Jesse Marsch admits his RB Leipzig team face their own mission impossible if they are to reach the knock-out stages of the Champions League after defeat at Paris Saint-Germain meant a third straight loss in Europe.
Leipzig briefly led in Paris on Tuesday before two second-half goals by superstar Lionel Messi consigned the German club to a defeat which keeps them bottom of their Champions League group.
“I don’t know if it’s impossible, but it’s very, very difficult,” Leipzig’s American coach Marsch replied when asked if his side can still reach the last 16.
“The Europa League must still be a goal, but we must also fight,” said Marsch as Leipzig need to bridge the four-point gap behind Brugge if they are to finish third in Group A and reach the Europa League.
A home defeat to PSG in the return leg in a fortnight’s time would kill off any Champions League last 16 hopes, but Leipzig are defiant.
“You have to look to win the remaining three games,” said defender Willi Orban.
“Without points, you can’t talk about progressing.”
Leipzig were handed a 6-3 thrashing at Manchester City in September, then crashed 2-1 at home to Brugge in their previous European games.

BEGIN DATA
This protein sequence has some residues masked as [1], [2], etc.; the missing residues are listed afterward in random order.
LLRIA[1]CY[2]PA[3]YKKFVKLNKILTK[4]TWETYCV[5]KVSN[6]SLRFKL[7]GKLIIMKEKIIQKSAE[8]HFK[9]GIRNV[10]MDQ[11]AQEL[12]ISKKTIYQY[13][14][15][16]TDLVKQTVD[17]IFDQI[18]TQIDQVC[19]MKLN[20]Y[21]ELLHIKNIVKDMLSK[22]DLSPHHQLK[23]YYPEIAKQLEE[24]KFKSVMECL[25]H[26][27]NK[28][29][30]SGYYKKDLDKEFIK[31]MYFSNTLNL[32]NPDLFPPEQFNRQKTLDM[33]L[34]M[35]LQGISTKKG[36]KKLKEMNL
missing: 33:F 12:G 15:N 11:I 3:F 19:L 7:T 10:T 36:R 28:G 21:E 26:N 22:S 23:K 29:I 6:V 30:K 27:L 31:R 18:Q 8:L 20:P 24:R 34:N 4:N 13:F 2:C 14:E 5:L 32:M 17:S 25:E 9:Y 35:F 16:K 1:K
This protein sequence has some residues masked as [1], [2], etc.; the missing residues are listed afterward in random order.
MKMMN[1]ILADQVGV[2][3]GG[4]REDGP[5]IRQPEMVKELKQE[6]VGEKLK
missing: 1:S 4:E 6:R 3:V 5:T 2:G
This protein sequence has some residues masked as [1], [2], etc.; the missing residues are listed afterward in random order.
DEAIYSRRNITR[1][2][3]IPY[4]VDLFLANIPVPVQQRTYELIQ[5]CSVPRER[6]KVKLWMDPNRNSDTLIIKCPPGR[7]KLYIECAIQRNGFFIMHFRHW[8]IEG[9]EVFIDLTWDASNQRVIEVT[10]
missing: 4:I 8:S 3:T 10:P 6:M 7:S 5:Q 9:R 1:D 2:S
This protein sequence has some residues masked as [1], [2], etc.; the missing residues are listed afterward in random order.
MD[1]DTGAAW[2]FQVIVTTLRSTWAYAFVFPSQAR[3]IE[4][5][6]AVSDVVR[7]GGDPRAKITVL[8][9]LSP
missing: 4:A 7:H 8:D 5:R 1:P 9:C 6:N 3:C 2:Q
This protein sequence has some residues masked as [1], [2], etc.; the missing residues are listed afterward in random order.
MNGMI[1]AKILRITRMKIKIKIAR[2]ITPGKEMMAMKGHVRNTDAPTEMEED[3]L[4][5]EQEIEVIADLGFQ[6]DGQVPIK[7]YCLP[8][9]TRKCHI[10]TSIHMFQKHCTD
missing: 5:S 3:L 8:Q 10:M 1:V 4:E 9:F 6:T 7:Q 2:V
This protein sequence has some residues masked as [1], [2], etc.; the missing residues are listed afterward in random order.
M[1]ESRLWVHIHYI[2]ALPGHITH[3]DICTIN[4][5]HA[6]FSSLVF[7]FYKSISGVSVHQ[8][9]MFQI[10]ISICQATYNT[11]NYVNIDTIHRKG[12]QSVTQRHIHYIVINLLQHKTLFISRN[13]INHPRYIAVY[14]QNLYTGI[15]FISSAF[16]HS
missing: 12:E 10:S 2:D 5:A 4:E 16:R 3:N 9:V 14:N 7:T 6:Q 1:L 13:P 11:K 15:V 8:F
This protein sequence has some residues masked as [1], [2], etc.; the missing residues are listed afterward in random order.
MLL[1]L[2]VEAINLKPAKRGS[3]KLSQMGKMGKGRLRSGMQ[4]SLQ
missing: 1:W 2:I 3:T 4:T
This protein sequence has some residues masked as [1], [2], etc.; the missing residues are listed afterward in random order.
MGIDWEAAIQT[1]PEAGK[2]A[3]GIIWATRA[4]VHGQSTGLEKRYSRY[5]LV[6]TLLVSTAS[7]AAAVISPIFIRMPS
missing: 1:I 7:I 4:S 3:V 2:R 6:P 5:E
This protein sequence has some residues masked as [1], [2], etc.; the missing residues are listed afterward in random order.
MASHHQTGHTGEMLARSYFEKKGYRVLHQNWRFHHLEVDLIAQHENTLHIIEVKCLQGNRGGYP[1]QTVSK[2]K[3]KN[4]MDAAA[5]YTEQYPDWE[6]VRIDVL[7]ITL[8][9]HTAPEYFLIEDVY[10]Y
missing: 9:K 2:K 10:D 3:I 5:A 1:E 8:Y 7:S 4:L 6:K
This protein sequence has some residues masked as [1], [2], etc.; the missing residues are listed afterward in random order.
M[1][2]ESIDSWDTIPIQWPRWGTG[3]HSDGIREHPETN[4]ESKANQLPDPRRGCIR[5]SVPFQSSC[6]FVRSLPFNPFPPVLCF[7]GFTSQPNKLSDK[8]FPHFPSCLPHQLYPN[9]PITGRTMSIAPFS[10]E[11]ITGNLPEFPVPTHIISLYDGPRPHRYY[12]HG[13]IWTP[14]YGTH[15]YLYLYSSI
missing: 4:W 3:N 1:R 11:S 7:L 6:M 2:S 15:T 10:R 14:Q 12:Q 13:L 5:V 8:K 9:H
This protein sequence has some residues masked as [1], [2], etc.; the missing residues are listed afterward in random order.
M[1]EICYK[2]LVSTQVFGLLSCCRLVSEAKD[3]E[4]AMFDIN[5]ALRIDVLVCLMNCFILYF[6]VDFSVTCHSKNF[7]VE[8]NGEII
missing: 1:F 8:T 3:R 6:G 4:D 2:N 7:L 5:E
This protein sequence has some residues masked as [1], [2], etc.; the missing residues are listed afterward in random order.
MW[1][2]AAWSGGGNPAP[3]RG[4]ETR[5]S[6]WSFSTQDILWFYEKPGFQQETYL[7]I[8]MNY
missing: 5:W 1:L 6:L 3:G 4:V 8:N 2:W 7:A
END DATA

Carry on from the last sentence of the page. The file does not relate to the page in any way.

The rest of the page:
Yet they were much improved in Paris, where goals by Andre Silva and Nordi Mukiele at the Parc des Princes put Leipzig 2-1 up after Kylian Mbappe had given PSG an early lead.
Leipzig were punished as a loose Tyler Adams pass fell to the feet of Mbappe, who provided the assist for Messi to equalise.
“When we make mistakes like that,” Marsch complained, “Messi and Mbappe are ready.”
Leipzig were unfortunate to have a penalty awarded against them when Mohamed Simakan got a faint touch on Mbappe, who went down in the area and Messi drilled in the winning goal.
However, Leipzig proved they can live with top European teams.
“We almost have to deliver a perfect performance to have a chance,” said Marsch, “and what’s really outstanding is that we almost did that.”
Silva finished a superb move to claim his first Champions League goal, then Mukiele fired in a pin-point accurate cross from Angelino.
Yet too often Leipzig were “too naive, too young, too wild”, moaned midfielder Konrad Laimer.
Marsch also came to the same conclusion as the performance in Paris was “good, but not good enough”.